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None of these shots are mine-two from a friend who was her Master at one time and one from the mass of old press cuttings in my loft!
The first shows her under construction,then her launch-not the best quality I/m afraid and lastly a weather deck view off the South African coast in her first year of operation.
I think she still holds the record for the largest number of people to attend a launch on Tyneside.
 

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Building Esso Nortumbria

I worked at Swan Hunter when she was built. A few things come to mind: -

The final sections of the bow had to be secured in place during a weekend because they were over the design office, which needed to be evacuated during the process.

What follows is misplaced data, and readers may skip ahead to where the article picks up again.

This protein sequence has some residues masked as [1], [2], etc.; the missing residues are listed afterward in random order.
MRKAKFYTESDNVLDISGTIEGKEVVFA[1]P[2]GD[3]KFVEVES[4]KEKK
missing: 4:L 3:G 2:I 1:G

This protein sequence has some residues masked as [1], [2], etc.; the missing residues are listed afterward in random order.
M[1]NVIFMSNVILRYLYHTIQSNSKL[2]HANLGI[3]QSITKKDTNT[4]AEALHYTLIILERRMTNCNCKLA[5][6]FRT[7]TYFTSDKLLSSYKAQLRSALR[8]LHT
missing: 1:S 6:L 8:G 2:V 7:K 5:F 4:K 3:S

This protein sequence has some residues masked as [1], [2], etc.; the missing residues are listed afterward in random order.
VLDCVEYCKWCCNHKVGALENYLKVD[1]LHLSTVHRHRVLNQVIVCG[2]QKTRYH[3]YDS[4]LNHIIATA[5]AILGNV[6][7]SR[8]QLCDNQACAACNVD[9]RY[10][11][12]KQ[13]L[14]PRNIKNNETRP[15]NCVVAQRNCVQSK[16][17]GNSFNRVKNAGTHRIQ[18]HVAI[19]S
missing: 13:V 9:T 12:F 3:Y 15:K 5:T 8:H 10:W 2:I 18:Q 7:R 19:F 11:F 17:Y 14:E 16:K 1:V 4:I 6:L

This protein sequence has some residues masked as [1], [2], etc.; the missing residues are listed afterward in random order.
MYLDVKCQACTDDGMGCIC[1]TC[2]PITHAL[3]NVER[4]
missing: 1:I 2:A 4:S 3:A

She could only be launched on one day in March, to co-incide with the Spring tide. The unions naturally thought that this was going to be a bonanza for them, but they were completely outflanked by Tom McIver, the great Swan Hunter MD at the time. The local schools were invited to the yard for the launch and free beer in the Wallsend Boilermakers Club for the night after the launch.

It was the first launch performed by the Princess Royal and she was as excited as anyone.

A certain amount of the south bank of the Tyne had to be excavated to clear the launch path. Tom McIver was not entirely convinced about the calculation and he made the Director responsible stand on the the bank during the launch. The calculation was correct, but the stern wave surged over the bank and produced a very wet Director.

It was a very dank March day and all the launch photographs were rather poor quality.

Although a large number of people came to see the launch, far more turned out to see her depart for Lisbon for dry-docking. Well over 250,000 blocked all roads leading to the river.

She was built during a period of raging inflation and Swan Hunter lost about 20% of the sale price building her. We tried to obtain a contract revision, but got nowhere, but Esso took out their own insurance to cover 40% of the price of the ship in case she was lost before hand-over.